Over the past month-and-a-half, Talos has seen the emergence of a malware that collects cache and key files from end-to-end encrypted instant messaging service Telegram. This malware was first seen on April 4, 2018, with a second variant emerging on April 10.
While the first version only stole browser credentials and cookies, along with all text files it can find on the system, the second variant added the ability to collect Telegram’s desktop cache and key files, as well as login information for the Steam website.
Talos intelligence research allowed the identification of the author behind this malware with high confidence. The author posted several YouTube videos with instructions on how to use the Telegram collected files to hijack Telegram sessions and how to package it for distribution.
The operators of this malware use several pcloud.com hardcoded accounts to store the exfiltrated information. This information is not encrypted, which means that anyone with access to these credentials will have access to the exfiltrated information.
The malware is mainly targeting Russian-speaking victims, and is intentionally avoiding IP addresses related with anonymizer services.
Discovered by Aleksandar Nikolic of Cisco Talos
Today, Talos is releasing details of a new vulnerabilities within Adobe Acrobat Reader DC. Adobe Acrobat Reader is the most popular and most feature-rich PDF reader. It has a big user base, is usually a default PDF reader on systems and integrates into web browsers as a plugin for rendering PDFs. As such, tricking a user into visiting a malicious web page or sending a specially crafted email attachment can be enough to trigger this vulnerability.
Today, Talos is publishing a glimpse into the most prevalent threats we’ve observed between May 4 and May 11. As with previous round-ups, this post isn’t meant to be an in-depth analysis. Instead, this post will summarize the threats we’ve observed by highlighting key behavioral characteristics, indicators of compromise, and discussing how our customers are automatically protected from these threats.
As a reminder, the information provided for the following threats in this post is non-exhaustive and current as of the date of publication. Detection and coverage for the following threats is subject to updates, pending additional threat or vulnerability analysis. For the most current information, please refer to your Firepower Management Center, Snort.org, or ClamAV.net.
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Despite the recent decline in the prevalence of ransomware in the threat landscape, Cisco Talos has been monitoring the now widely distributed ransomware called Gandcrab. Gandcrab uses both traditional spam campaigns, as well as multiple exploit kits, including Rig and Grandsoft. While we’ve seen cryptocurrency miners overtake ransomware as the most popular malware on the threat landscape, Gandcrab is proof that ransomware can still strike at any time.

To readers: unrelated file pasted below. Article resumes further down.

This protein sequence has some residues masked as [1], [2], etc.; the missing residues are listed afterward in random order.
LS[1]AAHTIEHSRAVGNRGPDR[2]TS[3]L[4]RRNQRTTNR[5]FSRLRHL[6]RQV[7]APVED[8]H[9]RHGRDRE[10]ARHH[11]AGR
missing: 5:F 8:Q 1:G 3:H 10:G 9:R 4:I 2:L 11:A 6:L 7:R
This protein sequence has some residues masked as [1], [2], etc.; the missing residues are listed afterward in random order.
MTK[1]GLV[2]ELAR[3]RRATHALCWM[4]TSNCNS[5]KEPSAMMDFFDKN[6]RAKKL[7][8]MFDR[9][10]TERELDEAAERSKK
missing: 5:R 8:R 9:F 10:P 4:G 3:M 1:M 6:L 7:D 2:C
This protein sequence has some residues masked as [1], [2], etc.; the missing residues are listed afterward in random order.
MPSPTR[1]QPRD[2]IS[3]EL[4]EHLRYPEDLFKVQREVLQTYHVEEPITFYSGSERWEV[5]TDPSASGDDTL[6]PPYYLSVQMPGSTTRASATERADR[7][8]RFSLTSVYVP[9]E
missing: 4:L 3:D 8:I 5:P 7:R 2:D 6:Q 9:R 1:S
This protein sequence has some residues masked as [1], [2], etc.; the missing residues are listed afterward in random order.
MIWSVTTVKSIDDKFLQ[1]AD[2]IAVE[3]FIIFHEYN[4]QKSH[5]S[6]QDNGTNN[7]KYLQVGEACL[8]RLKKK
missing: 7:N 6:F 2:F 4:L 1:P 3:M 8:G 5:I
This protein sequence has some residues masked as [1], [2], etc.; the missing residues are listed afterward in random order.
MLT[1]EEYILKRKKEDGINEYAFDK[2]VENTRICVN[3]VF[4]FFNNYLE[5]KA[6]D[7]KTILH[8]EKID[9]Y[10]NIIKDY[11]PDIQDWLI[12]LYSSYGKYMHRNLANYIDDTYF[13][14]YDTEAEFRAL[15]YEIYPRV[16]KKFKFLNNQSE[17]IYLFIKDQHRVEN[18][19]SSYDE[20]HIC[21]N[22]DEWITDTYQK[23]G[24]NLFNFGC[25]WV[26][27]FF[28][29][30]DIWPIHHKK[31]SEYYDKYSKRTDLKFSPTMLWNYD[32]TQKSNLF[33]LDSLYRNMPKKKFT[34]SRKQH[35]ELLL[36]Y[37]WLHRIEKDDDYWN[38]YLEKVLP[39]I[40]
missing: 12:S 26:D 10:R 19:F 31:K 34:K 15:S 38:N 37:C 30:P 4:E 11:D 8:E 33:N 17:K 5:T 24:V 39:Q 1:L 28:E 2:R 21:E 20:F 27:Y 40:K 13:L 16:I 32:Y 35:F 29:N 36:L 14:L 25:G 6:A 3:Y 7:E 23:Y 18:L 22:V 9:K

While investigating a recent spam campaign Talos found a series of compromised websites that were being used to deliver Gandcrab. This malware is the latest in a long line of examples of why stopping malware distribution is a problem, and shows why securing websites is both an arduous and necessary task. As a clear example of how challenging resolving these issues can be, one of the sites — despite being shut down briefly — was seen serving Gandcrab not once, but twice, over a few days.
In a digital era when everything and everyone is connected, malicious actors have the perfect space to perform their activities. During the past few years, organizations have suffered several kinds of attacks that arrived in many shapes and forms. But none have been more impactful than wiper attacks. Attackers who deploy wiper malware have a singular purpose of destroying or disrupting systems and/or data.
Unlike malware that holds data for ransom (ransomware), when a malicious actor decides to use a wiper in their activities, there is no direct financial motivation. For businesses, this often is the worst kind of attack, since there is no expectation of data recovery.
Another crucial aspect of a wiper attack is the fear, uncertainty and doubt that it generates. In the past, wiper attacks have been used by malicious actors with a dual purpose: Generate social destabilization while sending a public message, while also destroying all traces of their activities.
A wiper’s destructive capability can vary, ranging from the overwriting of specific files, to the destruction of the entire filesystem. The amount of data impacted will be a direct consequence of the technique used. Which, of course, will have direct impact on the business — the harder the data/system recovery process becomes, the bigger the business impact.
The defense against these attacks often falls back to the basics. By having certain protections in place — a tested cyber security incident response plan, a risk-based patch management program, a tested and cyber security-aware business continuity plan, and network and user segmentation on top of the regular software security stack — an organization dramatically increases its resilience against these kind of attacks.
Today, Microsoft has released its monthly set of security advisories for vulnerabilities that have been identified and addressed in various products. This month’s advisory release addresses 67 new vulnerabilities, with 21 of them rated critical, 42 of them rated important, and four rated as low severity. These vulnerabilities impact Outlook, Office, Exchange, Edge, Internet Explorer and more.